Dinosaur Jr, “Severed Lips”
From the live in 1987 record, Chocomel Daze, this isn’t exactly a single, but holy christ I wish I had a 12-inch with this completely screwed, Quaaluded version of “Severed Lips” on one side and “Running Up That Hill” on the other. I listened to both probably six times a week each in 2012.

Dirty Three, Toward the Low Sun
This album didn’t make much of an impact on me at first—unlike every other record they’d put out where I couldn’t pry it from my turntable until I’d memorized every movement. Then I actually talked to Warren Ellis on the phone. I talked to Warren Ellis on the phone. I talked to Warren Ellis on the phone. He gave me advice and recommended some records and books—when I talked to him on the phone. Like an old buddy. Then I realized I was listening to the new one way too politely because I was worried about the neighbors. Fuck the neighbors.

Swans, The Seer
This record is another good way to destroy the neighbors. While trying to clean the apartment, we put this one on. Nothing got done and we ended up bickering because when one of us needed to say something to the other person, they’d get shushed because the other person was too entranced by Gira and company. This was obviously the wrong way to listen to the record. We blew off cleaning and just cranked it up so the bass would shake the dust to the floor then incinerate everything.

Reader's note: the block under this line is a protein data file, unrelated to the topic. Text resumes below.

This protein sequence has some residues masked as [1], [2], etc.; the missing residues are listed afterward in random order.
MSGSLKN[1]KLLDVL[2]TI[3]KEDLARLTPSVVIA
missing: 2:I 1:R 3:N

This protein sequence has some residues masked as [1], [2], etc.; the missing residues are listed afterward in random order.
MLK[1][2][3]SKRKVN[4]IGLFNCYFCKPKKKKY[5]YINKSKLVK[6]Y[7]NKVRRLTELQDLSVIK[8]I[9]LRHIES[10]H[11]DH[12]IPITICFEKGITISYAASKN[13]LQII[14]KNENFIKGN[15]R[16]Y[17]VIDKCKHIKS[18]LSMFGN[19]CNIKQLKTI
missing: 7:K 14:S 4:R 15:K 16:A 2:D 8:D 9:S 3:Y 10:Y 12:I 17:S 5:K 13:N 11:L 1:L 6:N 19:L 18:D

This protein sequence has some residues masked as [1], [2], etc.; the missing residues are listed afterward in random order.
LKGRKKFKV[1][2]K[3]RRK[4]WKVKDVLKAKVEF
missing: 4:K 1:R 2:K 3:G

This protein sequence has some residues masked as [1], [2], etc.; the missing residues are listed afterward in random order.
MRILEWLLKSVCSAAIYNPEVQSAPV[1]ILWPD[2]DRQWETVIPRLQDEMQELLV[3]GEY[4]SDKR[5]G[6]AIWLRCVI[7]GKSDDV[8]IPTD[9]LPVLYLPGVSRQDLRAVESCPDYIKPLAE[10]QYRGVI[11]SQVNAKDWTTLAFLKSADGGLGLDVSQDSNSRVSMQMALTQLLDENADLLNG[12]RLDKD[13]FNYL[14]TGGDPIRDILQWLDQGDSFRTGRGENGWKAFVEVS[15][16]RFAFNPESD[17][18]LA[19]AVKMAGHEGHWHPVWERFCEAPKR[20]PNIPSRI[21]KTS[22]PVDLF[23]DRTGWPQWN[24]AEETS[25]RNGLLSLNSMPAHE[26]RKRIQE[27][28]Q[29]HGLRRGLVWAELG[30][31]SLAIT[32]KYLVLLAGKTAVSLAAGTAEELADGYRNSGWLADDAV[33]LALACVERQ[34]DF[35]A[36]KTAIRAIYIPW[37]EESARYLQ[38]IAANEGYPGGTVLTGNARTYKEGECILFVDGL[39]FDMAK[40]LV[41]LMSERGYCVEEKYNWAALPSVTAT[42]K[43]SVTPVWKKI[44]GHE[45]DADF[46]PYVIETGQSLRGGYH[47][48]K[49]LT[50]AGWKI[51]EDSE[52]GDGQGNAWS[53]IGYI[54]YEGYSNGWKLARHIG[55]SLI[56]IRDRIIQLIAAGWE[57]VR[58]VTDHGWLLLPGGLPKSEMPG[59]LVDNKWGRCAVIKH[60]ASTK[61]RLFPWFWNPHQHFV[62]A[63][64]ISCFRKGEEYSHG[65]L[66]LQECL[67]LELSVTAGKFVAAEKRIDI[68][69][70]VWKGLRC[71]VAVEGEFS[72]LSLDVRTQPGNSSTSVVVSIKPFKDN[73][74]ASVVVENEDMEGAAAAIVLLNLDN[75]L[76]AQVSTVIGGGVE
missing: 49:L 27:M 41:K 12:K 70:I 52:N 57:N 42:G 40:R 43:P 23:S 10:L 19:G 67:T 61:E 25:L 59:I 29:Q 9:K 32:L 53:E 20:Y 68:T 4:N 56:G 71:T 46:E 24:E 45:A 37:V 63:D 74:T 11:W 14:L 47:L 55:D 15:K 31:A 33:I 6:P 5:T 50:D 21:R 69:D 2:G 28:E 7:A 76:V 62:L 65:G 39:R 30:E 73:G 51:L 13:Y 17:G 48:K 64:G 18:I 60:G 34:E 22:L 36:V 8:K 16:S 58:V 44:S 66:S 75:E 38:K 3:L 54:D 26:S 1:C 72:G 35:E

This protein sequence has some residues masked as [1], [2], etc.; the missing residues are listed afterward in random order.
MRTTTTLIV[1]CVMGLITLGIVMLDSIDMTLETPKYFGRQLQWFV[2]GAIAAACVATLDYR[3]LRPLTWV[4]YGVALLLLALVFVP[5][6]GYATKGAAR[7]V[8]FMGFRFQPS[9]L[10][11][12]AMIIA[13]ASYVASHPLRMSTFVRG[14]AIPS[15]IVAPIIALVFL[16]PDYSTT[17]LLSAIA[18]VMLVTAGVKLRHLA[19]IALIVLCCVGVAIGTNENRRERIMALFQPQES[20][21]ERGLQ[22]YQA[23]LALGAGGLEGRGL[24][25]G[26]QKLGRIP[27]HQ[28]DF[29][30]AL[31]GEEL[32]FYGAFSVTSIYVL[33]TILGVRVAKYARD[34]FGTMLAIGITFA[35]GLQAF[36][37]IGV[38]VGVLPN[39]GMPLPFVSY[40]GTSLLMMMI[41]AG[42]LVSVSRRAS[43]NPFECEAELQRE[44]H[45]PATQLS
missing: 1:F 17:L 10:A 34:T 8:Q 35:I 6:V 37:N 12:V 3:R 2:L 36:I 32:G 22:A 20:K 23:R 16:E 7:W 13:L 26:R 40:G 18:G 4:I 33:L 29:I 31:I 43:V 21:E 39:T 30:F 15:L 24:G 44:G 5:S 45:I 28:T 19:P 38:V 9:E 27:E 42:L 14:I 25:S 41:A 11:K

Ty Segall, Twins
Ty Segall had too much to do this year, once again, and the best of it was Twins. More and more he turns into the better parts of The Beatles and has that something else I don’t think I’ll ever be able to describe.

Dan Melchior, Backwards Path
The Walkmen, Heaven
Spiritualized, Sweet Heart Sweet Light

These are three records that offer great rewards at first listen, but have underlying currents that will only open up by putting them aside and revisiting them later. These are the types of records I cherish, and I can’t believe three of them came out the same year.

Six Organs of Admittance, Ascent
Six Organs of Admittance is usually a band I associate with Sunday afternoons with the windows open, but Ascent has proven to be a Saturday night heshfest with the windows rolled up so the cops can’t see the smoke.

Wild Nothing, Nowhere
Wild Nothing turned in Nowhere, another notch in the bedpost of Jack Tatum’s dreamy art pop. He is not just going through the motions, but absolutely filling out every second with beauty and light from start to finish.

Connections, Private Airplane
This record seems to exist in its own little world so far. Perhaps the band has neglected promotion because they’ve been too preoccupied writing and recording another record. I have seen the future of rock & roll, and it’s from Columbus.

The Black Swans, Occasion for Song
I went back and reread my initial review of The Black Swans’ Occasion for Song. You should do the same. I don’t think I could describe it any better than that.